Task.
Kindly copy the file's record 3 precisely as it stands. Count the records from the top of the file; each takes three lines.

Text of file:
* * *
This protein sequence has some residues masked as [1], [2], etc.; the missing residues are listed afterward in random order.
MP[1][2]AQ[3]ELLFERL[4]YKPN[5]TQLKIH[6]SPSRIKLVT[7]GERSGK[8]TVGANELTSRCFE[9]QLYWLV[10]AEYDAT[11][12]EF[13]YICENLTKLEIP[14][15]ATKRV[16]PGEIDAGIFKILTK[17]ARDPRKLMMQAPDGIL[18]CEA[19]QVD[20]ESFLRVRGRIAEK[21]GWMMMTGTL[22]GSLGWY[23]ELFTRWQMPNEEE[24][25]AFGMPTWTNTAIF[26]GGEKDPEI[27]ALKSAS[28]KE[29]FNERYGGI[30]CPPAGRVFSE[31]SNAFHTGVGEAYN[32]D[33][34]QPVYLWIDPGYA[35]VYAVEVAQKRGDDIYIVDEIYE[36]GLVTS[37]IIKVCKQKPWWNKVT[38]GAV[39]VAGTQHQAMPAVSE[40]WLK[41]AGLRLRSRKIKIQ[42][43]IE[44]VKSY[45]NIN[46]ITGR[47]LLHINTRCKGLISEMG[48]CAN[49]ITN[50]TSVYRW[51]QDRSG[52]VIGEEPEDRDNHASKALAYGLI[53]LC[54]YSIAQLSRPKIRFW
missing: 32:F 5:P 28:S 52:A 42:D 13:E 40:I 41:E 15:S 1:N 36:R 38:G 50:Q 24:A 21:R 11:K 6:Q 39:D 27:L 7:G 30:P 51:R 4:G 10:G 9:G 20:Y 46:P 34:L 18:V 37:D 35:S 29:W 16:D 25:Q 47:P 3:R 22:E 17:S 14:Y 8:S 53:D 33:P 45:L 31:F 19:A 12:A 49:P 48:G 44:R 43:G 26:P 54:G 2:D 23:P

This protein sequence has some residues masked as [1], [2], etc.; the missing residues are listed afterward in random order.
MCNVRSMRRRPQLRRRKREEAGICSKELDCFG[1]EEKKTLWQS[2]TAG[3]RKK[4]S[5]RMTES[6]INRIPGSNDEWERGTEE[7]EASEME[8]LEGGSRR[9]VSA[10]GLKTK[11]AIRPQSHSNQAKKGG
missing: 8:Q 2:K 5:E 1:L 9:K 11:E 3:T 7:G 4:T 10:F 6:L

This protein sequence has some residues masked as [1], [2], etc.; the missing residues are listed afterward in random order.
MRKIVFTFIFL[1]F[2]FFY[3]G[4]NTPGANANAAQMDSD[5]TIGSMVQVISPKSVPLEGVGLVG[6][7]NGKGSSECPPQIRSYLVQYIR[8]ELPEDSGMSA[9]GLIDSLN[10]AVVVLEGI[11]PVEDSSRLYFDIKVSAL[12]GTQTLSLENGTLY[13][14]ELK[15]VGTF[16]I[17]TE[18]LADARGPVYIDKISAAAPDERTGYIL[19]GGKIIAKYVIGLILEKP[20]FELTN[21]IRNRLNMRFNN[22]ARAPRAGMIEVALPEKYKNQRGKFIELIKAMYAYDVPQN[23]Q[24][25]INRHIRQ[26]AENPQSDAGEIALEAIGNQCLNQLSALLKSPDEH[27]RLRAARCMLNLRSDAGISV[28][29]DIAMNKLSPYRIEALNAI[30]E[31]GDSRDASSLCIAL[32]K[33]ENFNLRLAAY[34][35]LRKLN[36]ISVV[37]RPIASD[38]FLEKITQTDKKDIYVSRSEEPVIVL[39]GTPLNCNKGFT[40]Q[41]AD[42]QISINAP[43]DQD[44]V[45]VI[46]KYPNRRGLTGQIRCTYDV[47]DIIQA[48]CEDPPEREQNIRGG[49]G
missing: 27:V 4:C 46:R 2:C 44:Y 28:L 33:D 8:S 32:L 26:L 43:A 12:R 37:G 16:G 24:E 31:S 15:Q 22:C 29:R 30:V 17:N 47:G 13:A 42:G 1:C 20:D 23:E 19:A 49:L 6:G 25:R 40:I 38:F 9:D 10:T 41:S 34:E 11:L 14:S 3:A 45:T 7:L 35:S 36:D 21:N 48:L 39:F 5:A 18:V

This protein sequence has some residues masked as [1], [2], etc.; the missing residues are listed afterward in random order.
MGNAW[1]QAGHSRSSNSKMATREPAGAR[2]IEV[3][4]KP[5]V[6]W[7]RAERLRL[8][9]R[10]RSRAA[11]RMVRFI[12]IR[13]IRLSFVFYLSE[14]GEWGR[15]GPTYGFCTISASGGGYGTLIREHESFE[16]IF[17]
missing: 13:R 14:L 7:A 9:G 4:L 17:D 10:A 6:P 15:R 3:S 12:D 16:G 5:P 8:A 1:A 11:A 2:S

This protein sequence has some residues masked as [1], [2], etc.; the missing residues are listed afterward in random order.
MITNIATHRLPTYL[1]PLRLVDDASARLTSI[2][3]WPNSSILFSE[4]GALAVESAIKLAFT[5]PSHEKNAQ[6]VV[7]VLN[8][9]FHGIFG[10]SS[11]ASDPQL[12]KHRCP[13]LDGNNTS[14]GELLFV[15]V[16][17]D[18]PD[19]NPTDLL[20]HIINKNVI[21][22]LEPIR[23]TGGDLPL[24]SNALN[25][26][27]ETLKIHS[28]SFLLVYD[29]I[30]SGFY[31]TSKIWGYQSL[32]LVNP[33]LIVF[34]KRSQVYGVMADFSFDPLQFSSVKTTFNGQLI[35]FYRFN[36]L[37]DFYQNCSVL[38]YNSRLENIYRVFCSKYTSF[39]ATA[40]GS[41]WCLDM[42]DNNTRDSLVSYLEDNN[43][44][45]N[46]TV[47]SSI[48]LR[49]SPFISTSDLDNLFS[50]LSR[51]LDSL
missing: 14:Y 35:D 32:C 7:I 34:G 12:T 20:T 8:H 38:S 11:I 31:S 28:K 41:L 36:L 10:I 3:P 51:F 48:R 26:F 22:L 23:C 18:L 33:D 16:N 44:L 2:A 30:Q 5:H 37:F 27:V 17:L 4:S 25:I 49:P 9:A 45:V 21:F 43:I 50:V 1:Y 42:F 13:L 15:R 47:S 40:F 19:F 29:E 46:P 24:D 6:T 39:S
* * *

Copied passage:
This protein sequence has some residues masked as [1], [2], etc.; the missing residues are listed afterward in random order.
MRKIVFTFIFL[1]F[2]FFY[3]G[4]NTPGANANAAQMDSD[5]TIGSMVQVISPKSVPLEGVGLVG[6][7]NGKGSSECPPQIRSYLVQYIR[8]ELPEDSGMSA[9]GLIDSLN[10]AVVVLEGI[11]PVEDSSRLYFDIKVSAL[12]GTQTLSLENGTLY[13][14]ELK[15]VGTF[16]I[17]TE[18]LADARGPVYIDKISAAAPDERTGYIL[19]GGKIIAKYVIGLILEKP[20]FELTN[21]IRNRLNMRFNN[22]ARAPRAGMIEVALPEKYKNQRGKFIELIKAMYAYDVPQN[23]Q[24][25]INRHIRQ[26]AENPQSDAGEIALEAIGNQCLNQLSALLKSPDEH[27]RLRAARCMLNLRSDAGISV[28][29]DIAMNKLSPYRIEALNAI[30]E[31]GDSRDASSLCIAL[32]K[33]ENFNLRLAAY[34][35]LRKLN[36]ISVV[37]RPIASD[38]FLEKITQTDKKDIYVSRSEEPVIVL[39]GTPLNCNKGFT[40]Q[41]AD[42]QISINAP[43]DQD[44]V[45]VI[46]KYPNRRGLTGQIRCTYDV[47]DIIQA[48]CEDPPEREQNIRGG[49]G
missing: 27:V 4:C 46:R 2:C 44:Y 28:L 33:D 8:S 32:L 26:L 43:A 12:R 37:G 16:G 24:E 31:S 15:Q 22:C 29:R 30:V 17:N 47:G 13:A 42:G 1:C 20:D 23:E 19:A 49:L 6:G 25:R 40:I 38:F 9:D 10:T 41:S 34:E 11:L 14:S 3:A 45:T 7:L 35:S 36:D 21:N 48:L 39:F 5:A 18:V